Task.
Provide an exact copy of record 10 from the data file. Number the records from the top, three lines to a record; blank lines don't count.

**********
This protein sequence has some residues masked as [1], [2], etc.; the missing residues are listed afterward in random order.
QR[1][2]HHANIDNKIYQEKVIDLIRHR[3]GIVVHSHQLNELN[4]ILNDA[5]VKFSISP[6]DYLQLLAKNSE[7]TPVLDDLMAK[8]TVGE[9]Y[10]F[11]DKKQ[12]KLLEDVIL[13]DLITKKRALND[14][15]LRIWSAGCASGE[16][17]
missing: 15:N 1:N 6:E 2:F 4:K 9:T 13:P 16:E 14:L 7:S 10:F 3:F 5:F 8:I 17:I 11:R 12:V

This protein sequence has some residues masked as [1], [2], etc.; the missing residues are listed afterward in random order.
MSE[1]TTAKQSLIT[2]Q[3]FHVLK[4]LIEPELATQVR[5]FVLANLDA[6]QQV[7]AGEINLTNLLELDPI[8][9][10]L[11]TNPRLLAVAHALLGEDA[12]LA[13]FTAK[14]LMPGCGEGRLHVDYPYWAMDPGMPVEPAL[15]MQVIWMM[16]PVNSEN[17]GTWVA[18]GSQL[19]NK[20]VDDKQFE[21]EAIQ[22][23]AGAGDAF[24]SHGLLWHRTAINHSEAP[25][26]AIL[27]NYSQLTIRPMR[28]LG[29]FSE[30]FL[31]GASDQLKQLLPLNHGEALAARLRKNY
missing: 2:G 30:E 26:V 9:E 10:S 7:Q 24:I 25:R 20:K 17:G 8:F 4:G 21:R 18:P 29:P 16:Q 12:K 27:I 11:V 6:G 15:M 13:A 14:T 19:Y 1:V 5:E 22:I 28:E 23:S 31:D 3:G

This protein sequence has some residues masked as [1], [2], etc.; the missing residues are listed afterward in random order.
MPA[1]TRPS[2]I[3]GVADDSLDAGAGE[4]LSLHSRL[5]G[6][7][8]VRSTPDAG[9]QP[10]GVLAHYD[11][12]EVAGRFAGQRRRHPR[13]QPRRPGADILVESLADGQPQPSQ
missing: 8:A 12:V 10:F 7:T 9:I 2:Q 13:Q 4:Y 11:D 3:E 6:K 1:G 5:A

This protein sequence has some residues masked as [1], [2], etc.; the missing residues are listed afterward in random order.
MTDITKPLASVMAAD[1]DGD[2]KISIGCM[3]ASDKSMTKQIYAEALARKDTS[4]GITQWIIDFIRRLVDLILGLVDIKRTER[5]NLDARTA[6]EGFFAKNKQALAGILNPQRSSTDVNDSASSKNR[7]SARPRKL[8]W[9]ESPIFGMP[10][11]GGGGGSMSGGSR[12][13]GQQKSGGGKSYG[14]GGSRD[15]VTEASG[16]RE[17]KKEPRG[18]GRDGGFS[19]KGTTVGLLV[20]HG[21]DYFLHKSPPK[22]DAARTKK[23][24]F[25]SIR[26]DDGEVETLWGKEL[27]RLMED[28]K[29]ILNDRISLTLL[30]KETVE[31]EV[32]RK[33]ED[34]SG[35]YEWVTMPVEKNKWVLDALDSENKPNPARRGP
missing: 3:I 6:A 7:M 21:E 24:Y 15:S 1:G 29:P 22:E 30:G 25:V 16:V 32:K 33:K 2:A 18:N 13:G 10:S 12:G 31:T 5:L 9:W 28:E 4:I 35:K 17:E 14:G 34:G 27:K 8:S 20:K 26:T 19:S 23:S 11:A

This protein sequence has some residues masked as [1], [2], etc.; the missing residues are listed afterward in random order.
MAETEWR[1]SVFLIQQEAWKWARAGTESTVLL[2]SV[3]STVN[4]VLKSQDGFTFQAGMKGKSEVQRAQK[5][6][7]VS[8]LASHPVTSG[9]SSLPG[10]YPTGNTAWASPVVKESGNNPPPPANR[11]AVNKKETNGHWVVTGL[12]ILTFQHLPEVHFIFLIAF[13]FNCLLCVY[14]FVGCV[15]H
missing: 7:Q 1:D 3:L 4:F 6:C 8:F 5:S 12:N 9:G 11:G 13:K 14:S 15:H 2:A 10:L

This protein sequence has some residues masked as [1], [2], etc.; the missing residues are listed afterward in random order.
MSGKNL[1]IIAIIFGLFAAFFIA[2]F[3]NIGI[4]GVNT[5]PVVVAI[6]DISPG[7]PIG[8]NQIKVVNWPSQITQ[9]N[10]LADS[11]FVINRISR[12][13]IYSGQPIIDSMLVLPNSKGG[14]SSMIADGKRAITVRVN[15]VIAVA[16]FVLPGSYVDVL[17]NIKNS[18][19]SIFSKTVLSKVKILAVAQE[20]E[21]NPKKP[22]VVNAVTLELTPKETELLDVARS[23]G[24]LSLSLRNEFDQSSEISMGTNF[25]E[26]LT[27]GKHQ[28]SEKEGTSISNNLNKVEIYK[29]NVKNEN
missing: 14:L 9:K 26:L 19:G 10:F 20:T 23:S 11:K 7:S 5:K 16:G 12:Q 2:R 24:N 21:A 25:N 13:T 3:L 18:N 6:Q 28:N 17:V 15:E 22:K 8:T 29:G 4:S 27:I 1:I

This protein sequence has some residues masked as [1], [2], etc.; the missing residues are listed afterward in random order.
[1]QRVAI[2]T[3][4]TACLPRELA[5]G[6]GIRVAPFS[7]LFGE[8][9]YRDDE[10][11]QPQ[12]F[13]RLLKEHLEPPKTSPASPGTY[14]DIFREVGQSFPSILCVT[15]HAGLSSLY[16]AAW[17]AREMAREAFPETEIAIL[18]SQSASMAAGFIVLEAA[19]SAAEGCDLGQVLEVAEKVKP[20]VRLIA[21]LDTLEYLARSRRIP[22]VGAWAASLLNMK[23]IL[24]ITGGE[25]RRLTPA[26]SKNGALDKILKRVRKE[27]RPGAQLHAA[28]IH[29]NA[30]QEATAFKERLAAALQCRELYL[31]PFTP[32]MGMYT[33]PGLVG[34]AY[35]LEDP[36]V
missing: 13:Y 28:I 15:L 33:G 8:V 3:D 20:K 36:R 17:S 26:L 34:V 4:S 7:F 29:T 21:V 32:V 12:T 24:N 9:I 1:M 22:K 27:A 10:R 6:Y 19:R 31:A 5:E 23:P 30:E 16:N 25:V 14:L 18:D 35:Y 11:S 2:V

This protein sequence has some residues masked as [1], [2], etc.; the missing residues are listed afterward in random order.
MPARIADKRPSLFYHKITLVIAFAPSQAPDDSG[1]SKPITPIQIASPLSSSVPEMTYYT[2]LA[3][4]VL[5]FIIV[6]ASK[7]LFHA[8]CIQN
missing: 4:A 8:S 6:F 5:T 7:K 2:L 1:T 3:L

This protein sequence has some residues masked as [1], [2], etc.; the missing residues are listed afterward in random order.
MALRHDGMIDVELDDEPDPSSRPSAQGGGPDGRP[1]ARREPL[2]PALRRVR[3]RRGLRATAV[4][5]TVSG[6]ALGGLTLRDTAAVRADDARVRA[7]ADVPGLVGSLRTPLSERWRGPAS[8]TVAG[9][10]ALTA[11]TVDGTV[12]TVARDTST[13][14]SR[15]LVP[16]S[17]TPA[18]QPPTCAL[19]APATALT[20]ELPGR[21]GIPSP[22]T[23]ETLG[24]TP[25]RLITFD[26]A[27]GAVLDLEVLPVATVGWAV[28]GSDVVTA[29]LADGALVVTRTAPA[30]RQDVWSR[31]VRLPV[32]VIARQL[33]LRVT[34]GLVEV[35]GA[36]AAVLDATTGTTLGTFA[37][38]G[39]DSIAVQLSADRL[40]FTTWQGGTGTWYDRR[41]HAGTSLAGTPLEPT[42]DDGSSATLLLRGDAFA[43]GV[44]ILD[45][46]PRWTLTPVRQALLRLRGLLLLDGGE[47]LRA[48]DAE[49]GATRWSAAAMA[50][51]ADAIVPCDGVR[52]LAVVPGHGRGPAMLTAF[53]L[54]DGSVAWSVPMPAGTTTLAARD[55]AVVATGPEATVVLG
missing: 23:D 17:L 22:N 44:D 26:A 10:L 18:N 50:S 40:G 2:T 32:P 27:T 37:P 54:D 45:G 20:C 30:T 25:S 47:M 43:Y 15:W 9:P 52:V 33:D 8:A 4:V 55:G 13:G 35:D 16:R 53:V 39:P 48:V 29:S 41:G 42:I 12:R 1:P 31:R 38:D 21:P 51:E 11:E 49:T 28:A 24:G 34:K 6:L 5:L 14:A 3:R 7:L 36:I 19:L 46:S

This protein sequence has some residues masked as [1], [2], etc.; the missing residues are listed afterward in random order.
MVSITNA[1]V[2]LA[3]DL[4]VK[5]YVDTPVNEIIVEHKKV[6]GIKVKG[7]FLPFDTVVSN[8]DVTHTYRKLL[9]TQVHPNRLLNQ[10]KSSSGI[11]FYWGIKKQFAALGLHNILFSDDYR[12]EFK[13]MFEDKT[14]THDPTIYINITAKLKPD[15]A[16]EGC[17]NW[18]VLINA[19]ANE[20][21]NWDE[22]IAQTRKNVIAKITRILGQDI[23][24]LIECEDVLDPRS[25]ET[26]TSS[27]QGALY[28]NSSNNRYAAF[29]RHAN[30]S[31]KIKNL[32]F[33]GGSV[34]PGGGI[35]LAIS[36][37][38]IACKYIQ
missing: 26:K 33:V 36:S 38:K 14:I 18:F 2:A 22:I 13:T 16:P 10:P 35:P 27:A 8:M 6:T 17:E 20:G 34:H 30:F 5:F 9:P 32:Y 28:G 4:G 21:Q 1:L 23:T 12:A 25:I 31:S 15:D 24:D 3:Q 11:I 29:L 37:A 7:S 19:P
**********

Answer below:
This protein sequence has some residues masked as [1], [2], etc.; the missing residues are listed afterward in random order.
MVSITNA[1]V[2]LA[3]DL[4]VK[5]YVDTPVNEIIVEHKKV[6]GIKVKG[7]FLPFDTVVSN[8]DVTHTYRKLL[9]TQVHPNRLLNQ[10]KSSSGI[11]FYWGIKKQFAALGLHNILFSDDYR[12]EFK[13]MFEDKT[14]THDPTIYINITAKLKPD[15]A[16]EGC[17]NW[18]VLINA[19]ANE[20][21]NWDE[22]IAQTRKNVIAKITRILGQDI[23][24]LIECEDVLDPRS[25]ET[26]TSS[27]QGALY[28]NSSNNRYAAF[29]RHAN[30]S[31]KIKNL[32]F[33]GGSV[34]PGGGI[35]LAIS[36][37][38]IACKYIQ
missing: 26:K 33:V 36:S 38:K 14:I 18:F 2:A 22:I 13:T 16:P 10:P 35:P 27:A 8:M 6:T 17:E 20:G 34:H 30:F 5:F 9:P 32:Y 28:G 4:G 21:Q 1:L 23:T 12:A 25:I 31:S 15:D 24:D 3:Q 11:I 29:L 37:A 7:S 19:P